Many of our lives have been upended due to the global pandemic. We have had to adjust the way we work, go to school, get our groceries, seek medical attention, and even socialize. For many businesses across a variety of industries these changes have led to an immense pressure to pivot to hybrid, or fully virtual modes of operation.
Take the Robinsons department store, which had to shut down its physical stores in 2020 after operating in Singapore for 162 years. Tapping into the rise in e-commerce sales across the region, Robinsons announced its comeback as an online department store this June. This transformation also extends to payment trends; many food and beverage outlets and hawker stalls have adopted digital apps to facilitate cashless transactions.
Cloud technology plays an instrumental role as companies large and small navigate the challenging business landscape and adapt their operations to be more resilient. The cloud trend is expected to accelerate, with IDC forecasting that by the end of 2021, most enterprises will have set a mechanism in place to accelerate their shift to cloud-centric digital infrastructure and application services.
Dealing with cloud adoption and its challenges
While most business leaders know the benefits of the cloud, very few felt that they needed the flexibility and scalability as urgently as they do now. They now need to move their data and workloads to the cloud as quickly as possible to support distributed operations, improve time-to-market, and simply remain competitive.
However, migrating to the cloud requires a sound strategy as it can be fraught with numerous challenges related to accessing and amalgamating data.
One key challenge is limited or restricted access to certain data sources and associated data sets during the migration process. This can disrupt operations, especially in businesses that operate across borders, round the clock, 365 days a year.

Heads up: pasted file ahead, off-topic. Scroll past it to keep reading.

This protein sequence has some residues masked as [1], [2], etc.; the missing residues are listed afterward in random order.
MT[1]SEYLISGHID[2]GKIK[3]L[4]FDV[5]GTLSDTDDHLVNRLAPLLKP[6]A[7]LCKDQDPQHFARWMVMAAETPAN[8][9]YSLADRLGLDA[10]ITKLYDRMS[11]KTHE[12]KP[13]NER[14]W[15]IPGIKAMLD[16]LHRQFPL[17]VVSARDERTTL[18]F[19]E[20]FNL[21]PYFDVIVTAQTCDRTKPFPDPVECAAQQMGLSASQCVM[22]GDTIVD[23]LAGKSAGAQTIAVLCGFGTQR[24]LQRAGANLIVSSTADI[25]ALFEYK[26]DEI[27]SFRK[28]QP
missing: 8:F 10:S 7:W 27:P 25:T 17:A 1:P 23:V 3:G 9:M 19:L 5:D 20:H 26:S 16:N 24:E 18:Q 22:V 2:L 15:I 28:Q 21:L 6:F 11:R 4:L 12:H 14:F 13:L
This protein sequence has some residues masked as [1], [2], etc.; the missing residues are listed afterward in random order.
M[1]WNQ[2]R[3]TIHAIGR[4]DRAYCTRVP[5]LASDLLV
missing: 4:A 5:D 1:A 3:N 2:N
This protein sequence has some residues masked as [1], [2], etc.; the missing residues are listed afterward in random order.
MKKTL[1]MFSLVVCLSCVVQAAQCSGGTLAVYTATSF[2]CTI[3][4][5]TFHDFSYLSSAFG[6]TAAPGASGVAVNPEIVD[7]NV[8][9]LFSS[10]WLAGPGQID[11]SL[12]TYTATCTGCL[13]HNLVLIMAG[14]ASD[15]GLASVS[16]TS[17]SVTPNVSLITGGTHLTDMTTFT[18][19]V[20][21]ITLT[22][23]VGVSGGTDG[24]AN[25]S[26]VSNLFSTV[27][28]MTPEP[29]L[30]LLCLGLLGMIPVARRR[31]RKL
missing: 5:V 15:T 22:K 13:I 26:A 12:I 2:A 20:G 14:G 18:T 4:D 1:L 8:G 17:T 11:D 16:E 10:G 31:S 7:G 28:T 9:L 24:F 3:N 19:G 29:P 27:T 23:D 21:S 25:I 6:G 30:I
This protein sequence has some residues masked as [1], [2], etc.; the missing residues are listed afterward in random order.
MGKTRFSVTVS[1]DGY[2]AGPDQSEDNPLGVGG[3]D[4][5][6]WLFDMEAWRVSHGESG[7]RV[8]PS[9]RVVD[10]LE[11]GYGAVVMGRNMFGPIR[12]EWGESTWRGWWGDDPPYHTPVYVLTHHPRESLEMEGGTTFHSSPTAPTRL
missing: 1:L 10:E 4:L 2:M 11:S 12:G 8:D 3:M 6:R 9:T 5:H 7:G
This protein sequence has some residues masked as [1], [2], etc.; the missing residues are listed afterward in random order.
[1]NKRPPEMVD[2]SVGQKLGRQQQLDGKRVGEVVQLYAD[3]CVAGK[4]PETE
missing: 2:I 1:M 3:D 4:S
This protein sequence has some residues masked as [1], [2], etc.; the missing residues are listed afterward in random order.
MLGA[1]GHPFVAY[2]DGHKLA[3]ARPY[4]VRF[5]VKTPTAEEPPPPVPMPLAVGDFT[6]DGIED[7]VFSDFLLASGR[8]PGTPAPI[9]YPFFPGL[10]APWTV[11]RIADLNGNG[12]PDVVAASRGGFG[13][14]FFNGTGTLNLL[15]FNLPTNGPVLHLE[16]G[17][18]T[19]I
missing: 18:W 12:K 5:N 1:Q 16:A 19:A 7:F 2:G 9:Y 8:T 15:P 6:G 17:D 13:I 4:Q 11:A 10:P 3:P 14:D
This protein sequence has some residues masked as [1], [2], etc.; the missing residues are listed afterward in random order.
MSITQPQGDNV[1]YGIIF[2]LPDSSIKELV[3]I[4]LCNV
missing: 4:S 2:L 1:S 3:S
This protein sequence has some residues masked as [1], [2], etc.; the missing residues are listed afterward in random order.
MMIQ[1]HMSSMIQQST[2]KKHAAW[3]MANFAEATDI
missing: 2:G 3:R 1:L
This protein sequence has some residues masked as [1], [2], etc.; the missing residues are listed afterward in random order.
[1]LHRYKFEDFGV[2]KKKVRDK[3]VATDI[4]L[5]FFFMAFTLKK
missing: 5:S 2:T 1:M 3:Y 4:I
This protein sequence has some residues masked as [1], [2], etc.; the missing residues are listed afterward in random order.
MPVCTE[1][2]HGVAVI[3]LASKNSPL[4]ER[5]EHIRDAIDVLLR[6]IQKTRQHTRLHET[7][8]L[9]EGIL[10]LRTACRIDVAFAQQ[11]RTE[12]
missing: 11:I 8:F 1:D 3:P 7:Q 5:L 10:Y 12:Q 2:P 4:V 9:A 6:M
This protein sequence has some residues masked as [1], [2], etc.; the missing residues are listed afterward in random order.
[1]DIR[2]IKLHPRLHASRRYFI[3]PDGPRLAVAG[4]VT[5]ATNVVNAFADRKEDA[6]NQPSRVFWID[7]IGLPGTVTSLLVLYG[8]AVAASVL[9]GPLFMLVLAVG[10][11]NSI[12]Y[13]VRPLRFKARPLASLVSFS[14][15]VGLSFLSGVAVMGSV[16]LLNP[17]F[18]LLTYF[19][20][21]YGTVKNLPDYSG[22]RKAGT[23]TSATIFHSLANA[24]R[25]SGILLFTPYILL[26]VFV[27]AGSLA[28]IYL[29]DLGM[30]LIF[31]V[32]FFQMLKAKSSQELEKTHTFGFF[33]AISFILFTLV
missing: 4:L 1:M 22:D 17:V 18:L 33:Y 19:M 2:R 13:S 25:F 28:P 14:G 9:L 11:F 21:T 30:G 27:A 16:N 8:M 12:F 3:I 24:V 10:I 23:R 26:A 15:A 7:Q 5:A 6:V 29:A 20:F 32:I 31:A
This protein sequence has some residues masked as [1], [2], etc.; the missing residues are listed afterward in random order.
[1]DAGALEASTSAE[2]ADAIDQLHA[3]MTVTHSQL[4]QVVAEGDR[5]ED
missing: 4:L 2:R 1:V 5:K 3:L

Additionally, it is not easy to revert to previous systems should companies run into problems during or after a migration. So, IT leaders may prefer to keep certain on-premises systems running, especially for crucial requirements like compliance. During a migration, it can be hard to simultaneously provide users with access to both the cloud and on-premises systems.
Data virtualization for cloud migration
One way that IT leaders can overcome these challenges is to tap into data virtualization, a technology that enables companies to migrate data to the cloud with no downtime and no impact on daily operations.
This is because data virtualization is key to creating a logical data fabric, which stitches together different data sources and applications that are located in multiple on-premises and cloud environments. Data virtualization offers real-time views into integrated data without replication. This is unlike most data integration approaches, which require data to be copied from the different sources and moved to a new consolidated repository.
With data virtualization, data consumers are not affected by migrations, as data virtualization abstracts users from the complexities of accessing the individual data sources, including details about where the data is located. Users can continue to work with the data they need, even when the data is being migrated. This architecture also makes it possible for legacy and new systems to exist at the same time in a hybrid configuration to deliver integrated data to users in real time.
Powering always-on business operations in the new normal
The pandemic has already driven large-scale changes that will surely last for many years to come, if not forever. The ability for companies to effectively leverage data while transitioning to the cloud is especially crucial today, in an economy that is increasingly digital, and one in which the business landscape demands that operational adjustments be made on-the-fly.
Data virtualization can be especially useful to companies that are undertaking largescale migrations to the cloud, as it enables complex and profound projects to be implemented with no disruption to business operations, as well as hybrid infrastructures that simultaneously draw on cloud and on-premises data sources.